Generally this year's scatter rally kept to its tried and tested format with just a sprinkling of changes to make it challenging for the riders for whom this is their umpteenth rally.
There were quite a few new controls and some of the existing ones moved their location. Sometimes they just changed their location description.
It's some years since the rally had an outer rim of controls that needed to be visited early in the event. Effectively this was revived this year with about a third of the perimeter controls shutting down at 10pm on Saturday night. That should have pushed riders inwards overnight but they didn't reach Kegworth!
For the first time for many years there were no Virtual Controls (and precious few virtuous ones). In their place were five unmanned controls after 10pm. It all sounds rather painful but they aren't marshalled by eunuchs. After 10pm visiting riders needed to write down a six digit number from the direction board.
The links between controls is no longer referred to as miles because they became a fiction of friction. The total difference between Points and route Miles is only 10%, a figure that smooths out the 250 links that may be more or less. It is only critical for riders who let their fuel run too low in the early hours.
A bit of data mining shows that the centre of the controls has moved just six miles south since last year. For nerds, the centre is now located on the B4027 just west of Brinklow in Warwickshire. I bet you really wanted to know that. The area covered by the rally is about 10% smaller than last year.
All these minor tweaks keep the event interesting for the riders and have an effect on their passage through Kegworth Control.
Lark Watch arrived very early in case there was a lot of Superbike traffic. The roads were clear, we arrived before 11am but were still beaten there by some riders. Fifteen started their route from Kegworth this year and all were champing at the bit well before the noon starter's pistol.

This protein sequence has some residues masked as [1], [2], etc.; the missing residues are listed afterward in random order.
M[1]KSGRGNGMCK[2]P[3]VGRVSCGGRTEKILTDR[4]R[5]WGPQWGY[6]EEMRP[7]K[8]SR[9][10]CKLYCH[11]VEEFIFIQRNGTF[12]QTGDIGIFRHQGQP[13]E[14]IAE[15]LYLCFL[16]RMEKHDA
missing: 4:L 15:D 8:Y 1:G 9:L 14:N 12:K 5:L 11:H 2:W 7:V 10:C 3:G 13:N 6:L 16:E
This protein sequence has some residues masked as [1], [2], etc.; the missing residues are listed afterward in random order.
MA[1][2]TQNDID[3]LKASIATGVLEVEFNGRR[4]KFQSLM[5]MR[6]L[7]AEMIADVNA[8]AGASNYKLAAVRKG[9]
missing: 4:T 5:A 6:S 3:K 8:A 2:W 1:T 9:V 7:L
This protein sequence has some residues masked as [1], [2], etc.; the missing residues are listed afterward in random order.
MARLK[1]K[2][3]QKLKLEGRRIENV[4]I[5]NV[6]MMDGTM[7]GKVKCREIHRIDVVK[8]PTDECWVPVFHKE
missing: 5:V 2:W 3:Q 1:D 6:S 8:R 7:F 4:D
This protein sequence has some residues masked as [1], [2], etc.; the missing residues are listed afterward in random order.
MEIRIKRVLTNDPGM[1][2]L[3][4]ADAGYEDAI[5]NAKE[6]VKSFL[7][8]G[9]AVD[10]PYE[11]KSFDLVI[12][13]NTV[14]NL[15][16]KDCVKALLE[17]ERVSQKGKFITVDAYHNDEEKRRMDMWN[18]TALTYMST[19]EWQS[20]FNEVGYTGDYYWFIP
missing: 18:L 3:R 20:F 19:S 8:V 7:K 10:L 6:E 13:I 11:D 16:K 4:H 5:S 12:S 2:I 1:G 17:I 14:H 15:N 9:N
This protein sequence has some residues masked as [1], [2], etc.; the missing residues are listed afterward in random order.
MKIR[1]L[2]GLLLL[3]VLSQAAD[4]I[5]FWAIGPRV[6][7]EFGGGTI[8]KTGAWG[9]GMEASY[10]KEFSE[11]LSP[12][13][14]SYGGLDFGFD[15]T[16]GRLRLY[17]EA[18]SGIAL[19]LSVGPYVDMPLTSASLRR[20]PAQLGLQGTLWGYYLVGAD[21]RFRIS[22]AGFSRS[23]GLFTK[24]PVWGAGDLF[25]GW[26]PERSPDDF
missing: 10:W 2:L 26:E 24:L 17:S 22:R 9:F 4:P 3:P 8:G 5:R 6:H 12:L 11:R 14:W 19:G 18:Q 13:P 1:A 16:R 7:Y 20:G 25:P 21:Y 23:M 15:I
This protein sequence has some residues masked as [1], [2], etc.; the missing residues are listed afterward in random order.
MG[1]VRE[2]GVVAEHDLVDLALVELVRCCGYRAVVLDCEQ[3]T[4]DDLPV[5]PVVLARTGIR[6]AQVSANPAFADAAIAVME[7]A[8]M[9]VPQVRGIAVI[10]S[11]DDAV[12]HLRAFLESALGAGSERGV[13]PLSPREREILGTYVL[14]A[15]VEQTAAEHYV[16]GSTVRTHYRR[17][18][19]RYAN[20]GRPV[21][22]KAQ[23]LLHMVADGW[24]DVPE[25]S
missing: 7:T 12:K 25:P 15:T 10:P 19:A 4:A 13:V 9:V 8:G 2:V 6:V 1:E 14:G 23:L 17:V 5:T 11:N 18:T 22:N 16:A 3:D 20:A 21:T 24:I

For the first couple of hours there was intermittent rain but that wasn't damping the spirits of the riders. In total Lark Watch saw 45 through.
Rob Winnett and Dave Parry took over their familiar duties on Crow Watch with a smooth hand-over. Although there wasn't any pushing and shoving to get cards stamped, there was always a few bikes parked up while riders took refreshments, chatted or went for a comfort break.
Crow Watch faultlessly stamped cards of 51 riders through late afternoon and evening.
Owl Watch consisted Dave Smith and Phil Freestone who are always ready to pass on their hard won advice to riders struggling to keep to schedule. They were kept busy when lots of riders arrived to finish their Daytime rally.
Owl Watch processed 38 riders before handing over control.
Richard Clark kept Ben Crossley awake (and fed) through Bat Watch . Riders shared their experiences of the event as they made their way to one of the final controls. Special invective was reserved for the road and grass to the Uttoxeter control that provided lots of fun in the darkness.
Bat Watch saw 19 riders passing through although they also tried to rope in a few early birds on their way to Donington races.
Column 1 is starters. Others are half hour totals. Move your pointer over a column to see who came through at about that time.
Should the Police inquire, we will corroborate your alibi.
Outer circle shows the proportion of the most popular marques for the whole 2019 entry list. Inner circle and figures in brackets are the bikes coming through Kegworth.
Thanks to Moto Services for permission the use their car park again. We managed to persuade WHSmiths staff that we could register marshals vehicles without charge.
Thanks to the riders who called in whether it was a flying visit to keep to schedule or a leisurely stop with time for a chat. Photos are on our Riders 2019 page.
Thanks go to our great team of marshals from riders, organising committee and especially from me because they make my job a pleasure.
We are ready for July 2020!